This post is part of KPCC's "Season's Givings" series, chronicling volunteer experiences and opportunities during the holiday season. View a full listing of local charites that could use your help and let us know your holiday volunteer story!
As engaged couples pack into Los Angeles County Registrar-Recorder offices to tie the knot on the last triple date of the century -- 12-12-12 -- they might not realize that the officiant wearing the black robe and reciting the ceremony is a volunteer.
Volunteers perform about 85 percent of the civil wedding ceremonies done at branches of the Los Angeles County Registrar-Recorder's office.
Rick Garcia is in the National Guard. Jessica Serna is his fiancee, and their son is due in March. The West Covina couple awaiting their ceremony in the Registrar's Norwalk office were happily surprised that a volunteer would oversee their vows.
"Having a volunteer is really cool. It shows she's not a selfish person," Garcia said. He's wearing a white tie and black shirt, and he's got his hair slicked into a pompadour. She's wearing a pleated peach one-shoulder dress that displays a rose tattoo on her right back shoulder blade.
Their parents and a few other relatives have accompanied them and they fit nicely inside the tiny chapel. It's a blue sponge-painted room with just a black podium, a pink-flowered metal arch, a few wooden pews.
Inside, volunteer wedding officiant Elizabeth Oakes tells the couple they are making an important promise to each other.
"We ask you also to affirm that promise that you know," she said, reciting the words every married couple knows in the first of what could be as many as 20 weddings she'll perform on this day -- "To love each other to honor, to cherish to be respectful and all these other things so that you have the best shot at making this a successful and strong and long-lasting marriage."
Oakes' tone is informal, caring and authoritative. The mood turns serious as she talks the young couple through the meaning of each of the words in their vows: honor, cherish, respect, faithfulness.
The bride's mother wipes away tears, and her sister records the ceremony on her phone.
And then comes the big moment: "Richard and Jessica, you are now also husband and wife. It is customary to celebrate this moment with a kiss. Congratulations!"
Oakes said her volunteerism furthers the cause of love among L.A.'s diverse population.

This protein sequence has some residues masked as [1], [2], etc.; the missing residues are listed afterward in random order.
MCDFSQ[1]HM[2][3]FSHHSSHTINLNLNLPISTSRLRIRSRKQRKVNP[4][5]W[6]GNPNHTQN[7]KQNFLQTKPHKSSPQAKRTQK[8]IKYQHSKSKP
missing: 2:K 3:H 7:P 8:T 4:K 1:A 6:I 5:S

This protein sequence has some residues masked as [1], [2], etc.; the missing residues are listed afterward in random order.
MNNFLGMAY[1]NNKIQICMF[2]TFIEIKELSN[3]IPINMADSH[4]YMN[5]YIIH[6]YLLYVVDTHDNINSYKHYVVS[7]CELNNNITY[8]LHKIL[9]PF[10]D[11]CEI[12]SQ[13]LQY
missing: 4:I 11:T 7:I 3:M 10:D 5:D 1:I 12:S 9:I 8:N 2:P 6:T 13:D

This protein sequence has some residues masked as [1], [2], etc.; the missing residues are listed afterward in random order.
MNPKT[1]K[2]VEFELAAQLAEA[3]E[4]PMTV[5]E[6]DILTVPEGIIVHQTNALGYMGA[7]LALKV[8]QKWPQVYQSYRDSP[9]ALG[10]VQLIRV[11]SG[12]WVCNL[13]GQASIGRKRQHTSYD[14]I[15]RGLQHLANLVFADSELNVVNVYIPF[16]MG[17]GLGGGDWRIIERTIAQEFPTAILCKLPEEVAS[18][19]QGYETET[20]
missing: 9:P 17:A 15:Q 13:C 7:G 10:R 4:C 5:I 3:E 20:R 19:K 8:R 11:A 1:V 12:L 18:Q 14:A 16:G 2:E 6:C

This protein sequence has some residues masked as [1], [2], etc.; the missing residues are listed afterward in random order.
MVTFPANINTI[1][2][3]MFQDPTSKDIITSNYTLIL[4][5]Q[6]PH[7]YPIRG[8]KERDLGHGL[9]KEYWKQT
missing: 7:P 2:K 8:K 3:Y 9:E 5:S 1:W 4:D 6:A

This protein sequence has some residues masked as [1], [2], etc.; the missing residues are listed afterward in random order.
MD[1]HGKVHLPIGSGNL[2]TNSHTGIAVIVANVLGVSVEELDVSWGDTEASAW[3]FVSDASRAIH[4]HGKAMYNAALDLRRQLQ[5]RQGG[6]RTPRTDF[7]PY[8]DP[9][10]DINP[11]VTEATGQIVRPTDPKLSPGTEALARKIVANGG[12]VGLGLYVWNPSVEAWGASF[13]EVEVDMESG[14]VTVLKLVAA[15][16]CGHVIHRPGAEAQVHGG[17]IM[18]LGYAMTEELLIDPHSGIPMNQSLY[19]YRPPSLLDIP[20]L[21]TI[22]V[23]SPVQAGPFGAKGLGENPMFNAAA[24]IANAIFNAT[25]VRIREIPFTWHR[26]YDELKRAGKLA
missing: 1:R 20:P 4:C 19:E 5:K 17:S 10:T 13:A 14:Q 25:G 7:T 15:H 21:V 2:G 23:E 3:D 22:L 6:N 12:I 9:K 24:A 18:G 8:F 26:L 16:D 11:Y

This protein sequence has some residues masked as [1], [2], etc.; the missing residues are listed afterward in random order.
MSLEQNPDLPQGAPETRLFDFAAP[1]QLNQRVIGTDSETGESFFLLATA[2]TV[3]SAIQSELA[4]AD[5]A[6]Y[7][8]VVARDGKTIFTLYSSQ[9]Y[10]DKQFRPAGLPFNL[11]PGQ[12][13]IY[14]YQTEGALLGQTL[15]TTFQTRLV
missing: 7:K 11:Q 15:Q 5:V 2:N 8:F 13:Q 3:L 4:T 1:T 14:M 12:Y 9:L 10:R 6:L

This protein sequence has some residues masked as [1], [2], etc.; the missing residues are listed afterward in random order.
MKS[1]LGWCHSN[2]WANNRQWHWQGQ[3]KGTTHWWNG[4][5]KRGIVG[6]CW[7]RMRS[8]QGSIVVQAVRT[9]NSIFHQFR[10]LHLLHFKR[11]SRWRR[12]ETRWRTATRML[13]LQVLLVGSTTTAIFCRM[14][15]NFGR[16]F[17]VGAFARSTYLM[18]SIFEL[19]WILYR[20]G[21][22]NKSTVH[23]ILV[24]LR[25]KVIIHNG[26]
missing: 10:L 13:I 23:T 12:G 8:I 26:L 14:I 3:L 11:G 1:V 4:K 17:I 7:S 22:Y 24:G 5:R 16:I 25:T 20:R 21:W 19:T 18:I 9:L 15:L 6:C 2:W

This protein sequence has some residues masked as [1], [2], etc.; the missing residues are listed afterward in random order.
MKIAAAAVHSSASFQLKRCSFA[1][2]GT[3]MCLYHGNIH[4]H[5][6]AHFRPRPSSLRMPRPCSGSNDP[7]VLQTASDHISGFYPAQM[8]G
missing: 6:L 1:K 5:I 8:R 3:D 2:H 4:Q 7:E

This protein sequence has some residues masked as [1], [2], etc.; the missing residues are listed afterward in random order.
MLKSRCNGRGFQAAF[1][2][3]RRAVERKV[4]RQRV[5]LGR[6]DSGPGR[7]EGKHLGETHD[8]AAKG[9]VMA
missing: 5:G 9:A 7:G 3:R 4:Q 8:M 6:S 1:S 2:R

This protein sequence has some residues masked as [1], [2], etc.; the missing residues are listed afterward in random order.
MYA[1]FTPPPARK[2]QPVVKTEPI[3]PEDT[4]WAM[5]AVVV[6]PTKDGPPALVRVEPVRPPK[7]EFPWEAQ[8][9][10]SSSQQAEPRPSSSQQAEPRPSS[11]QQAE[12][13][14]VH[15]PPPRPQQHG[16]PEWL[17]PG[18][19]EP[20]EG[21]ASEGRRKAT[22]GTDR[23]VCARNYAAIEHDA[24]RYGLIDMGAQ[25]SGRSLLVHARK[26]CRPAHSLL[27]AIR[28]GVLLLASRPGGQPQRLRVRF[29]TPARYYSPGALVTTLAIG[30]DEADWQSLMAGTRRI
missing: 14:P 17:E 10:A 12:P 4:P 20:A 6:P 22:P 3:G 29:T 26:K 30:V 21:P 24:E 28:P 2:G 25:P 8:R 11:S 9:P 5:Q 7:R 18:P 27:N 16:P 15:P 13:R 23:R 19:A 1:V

"L.A. is home to people from everywhere in the world and they come here and we see them marrying each other. And so to me it is tremendously heartening to see that happening and it continues to inspire me to keep coming back for more," she said.
It was inspring enough that Oakes -- who has been volunteering for more than ten years -- chose this same chapel with the pink-flowered metal arch for her own wedding.
The 37 county wedding volunteers have saved county taxpayers about $200,000 said Portia Sanders, the Public Records Division manager who oversees the program.
"It's a great value because we are able to free up staff to do more administrative work." Sanders said. "This is one of the most fun parts of the job, but we give that to someone else to do and they enjoy it so much some of the volunteers say they should be paying us for the experience."
The program began in 1997 and has been widely copied across California and the nation. Sanders estimates volunteers have performed in about 200,000 weddings since then, representing more than 85 percent of the civil ceremonies in county offices.
They want more volunteers for seven chapels around the county. Weddings are held each weekday at the Norwalk office and on Thursdays and Fridays at other locations. The need for new volunteers is highest in Lancaster and at the Florence-Firestone office. They're also looking for Cantonese-speaking volunteers for the East Los Angeles office.
And for couples hoping to grab some once-in-a-century good luck, the L.A. County Registrar-Recorder's office added extra hours for marriage ceremonies today at several locations.